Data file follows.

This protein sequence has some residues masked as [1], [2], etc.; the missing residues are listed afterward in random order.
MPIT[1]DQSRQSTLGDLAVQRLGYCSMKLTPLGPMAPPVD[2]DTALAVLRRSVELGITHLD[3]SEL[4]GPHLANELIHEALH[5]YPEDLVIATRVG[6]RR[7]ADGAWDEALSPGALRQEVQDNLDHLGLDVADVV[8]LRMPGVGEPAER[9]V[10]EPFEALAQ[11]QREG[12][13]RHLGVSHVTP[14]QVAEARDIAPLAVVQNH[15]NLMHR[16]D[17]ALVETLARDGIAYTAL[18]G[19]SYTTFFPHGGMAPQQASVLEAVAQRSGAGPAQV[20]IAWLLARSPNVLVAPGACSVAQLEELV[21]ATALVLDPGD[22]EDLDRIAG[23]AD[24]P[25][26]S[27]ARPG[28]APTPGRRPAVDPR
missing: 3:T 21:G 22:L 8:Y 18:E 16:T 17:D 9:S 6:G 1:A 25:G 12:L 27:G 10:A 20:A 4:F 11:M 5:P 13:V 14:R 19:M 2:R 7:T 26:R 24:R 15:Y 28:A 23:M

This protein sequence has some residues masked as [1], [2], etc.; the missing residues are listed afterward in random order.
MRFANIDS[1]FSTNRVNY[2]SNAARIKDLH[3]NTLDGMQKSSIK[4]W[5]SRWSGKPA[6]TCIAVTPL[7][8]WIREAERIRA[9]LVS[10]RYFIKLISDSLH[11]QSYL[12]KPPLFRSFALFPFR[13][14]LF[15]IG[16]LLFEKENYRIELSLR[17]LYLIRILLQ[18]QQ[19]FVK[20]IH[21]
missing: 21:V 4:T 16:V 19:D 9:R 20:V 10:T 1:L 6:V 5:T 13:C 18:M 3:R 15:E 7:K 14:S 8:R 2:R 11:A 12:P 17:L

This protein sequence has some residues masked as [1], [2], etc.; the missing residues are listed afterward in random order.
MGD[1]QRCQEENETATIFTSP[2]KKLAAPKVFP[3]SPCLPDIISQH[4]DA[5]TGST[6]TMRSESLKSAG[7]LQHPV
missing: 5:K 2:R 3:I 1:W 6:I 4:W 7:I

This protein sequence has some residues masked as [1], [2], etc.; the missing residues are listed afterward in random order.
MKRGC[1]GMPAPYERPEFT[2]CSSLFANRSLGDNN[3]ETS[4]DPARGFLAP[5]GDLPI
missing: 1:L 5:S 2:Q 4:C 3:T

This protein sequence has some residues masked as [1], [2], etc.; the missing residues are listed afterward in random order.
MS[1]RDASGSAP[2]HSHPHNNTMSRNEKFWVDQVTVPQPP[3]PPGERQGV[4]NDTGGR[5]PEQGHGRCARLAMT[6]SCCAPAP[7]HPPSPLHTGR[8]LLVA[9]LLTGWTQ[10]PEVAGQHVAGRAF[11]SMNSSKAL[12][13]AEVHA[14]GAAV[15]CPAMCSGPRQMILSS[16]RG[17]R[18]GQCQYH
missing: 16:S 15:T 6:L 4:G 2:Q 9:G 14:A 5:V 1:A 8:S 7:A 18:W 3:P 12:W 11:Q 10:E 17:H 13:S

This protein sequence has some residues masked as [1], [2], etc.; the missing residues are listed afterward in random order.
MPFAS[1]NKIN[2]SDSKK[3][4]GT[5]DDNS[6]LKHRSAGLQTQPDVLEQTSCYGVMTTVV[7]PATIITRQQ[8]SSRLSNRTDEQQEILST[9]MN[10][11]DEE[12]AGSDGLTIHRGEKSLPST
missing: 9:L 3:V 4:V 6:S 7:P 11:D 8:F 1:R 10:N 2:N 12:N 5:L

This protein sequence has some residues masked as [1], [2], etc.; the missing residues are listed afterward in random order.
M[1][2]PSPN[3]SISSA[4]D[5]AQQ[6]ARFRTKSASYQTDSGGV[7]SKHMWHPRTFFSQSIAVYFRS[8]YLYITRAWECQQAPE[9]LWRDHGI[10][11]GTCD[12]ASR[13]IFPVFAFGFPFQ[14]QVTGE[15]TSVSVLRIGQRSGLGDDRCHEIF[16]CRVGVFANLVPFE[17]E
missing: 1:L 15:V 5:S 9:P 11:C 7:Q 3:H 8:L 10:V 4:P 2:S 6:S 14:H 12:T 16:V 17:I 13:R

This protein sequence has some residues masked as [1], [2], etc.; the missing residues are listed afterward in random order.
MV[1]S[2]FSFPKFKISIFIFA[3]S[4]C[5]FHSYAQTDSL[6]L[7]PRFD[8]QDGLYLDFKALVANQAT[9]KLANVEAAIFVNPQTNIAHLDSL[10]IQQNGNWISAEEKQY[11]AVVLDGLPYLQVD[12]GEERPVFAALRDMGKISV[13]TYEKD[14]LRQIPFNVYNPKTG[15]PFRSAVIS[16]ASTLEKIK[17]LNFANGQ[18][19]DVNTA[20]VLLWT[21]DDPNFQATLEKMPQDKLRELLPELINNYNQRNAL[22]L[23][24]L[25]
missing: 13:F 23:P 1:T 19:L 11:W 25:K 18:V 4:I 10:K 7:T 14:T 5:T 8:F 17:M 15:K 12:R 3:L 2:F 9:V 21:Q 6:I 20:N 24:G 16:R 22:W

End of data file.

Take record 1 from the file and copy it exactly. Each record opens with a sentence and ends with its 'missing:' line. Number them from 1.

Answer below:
This protein sequence has some residues masked as [1], [2], etc.; the missing residues are listed afterward in random order.
MPIT[1]DQSRQSTLGDLAVQRLGYCSMKLTPLGPMAPPVD[2]DTALAVLRRSVELGITHLD[3]SEL[4]GPHLANELIHEALH[5]YPEDLVIATRVG[6]RR[7]ADGAWDEALSPGALRQEVQDNLDHLGLDVADVV[8]LRMPGVGEPAER[9]V[10]EPFEALAQ[11]QREG[12][13]RHLGVSHVTP[14]QVAEARDIAPLAVVQNH[15]NLMHR[16]D[17]ALVETLARDGIAYTAL[18]G[19]SYTTFFPHGGMAPQQASVLEAVAQRSGAGPAQV[20]IAWLLARSPNVLVAPGACSVAQLEELV[21]ATALVLDPGD[22]EDLDRIAG[23]AD[24]P[25][26]S[27]ARPG[28]APTPGRRPAVDPR
missing: 3:T 21:G 22:L 8:Y 18:E 16:T 17:D 9:S 6:G 1:A 25:G 12:L 27:G 10:A 20:A 4:F 11:M 5:P 13:V 14:R 19:M 2:R 7:T 26:R 24:R 15:Y 28:A 23:M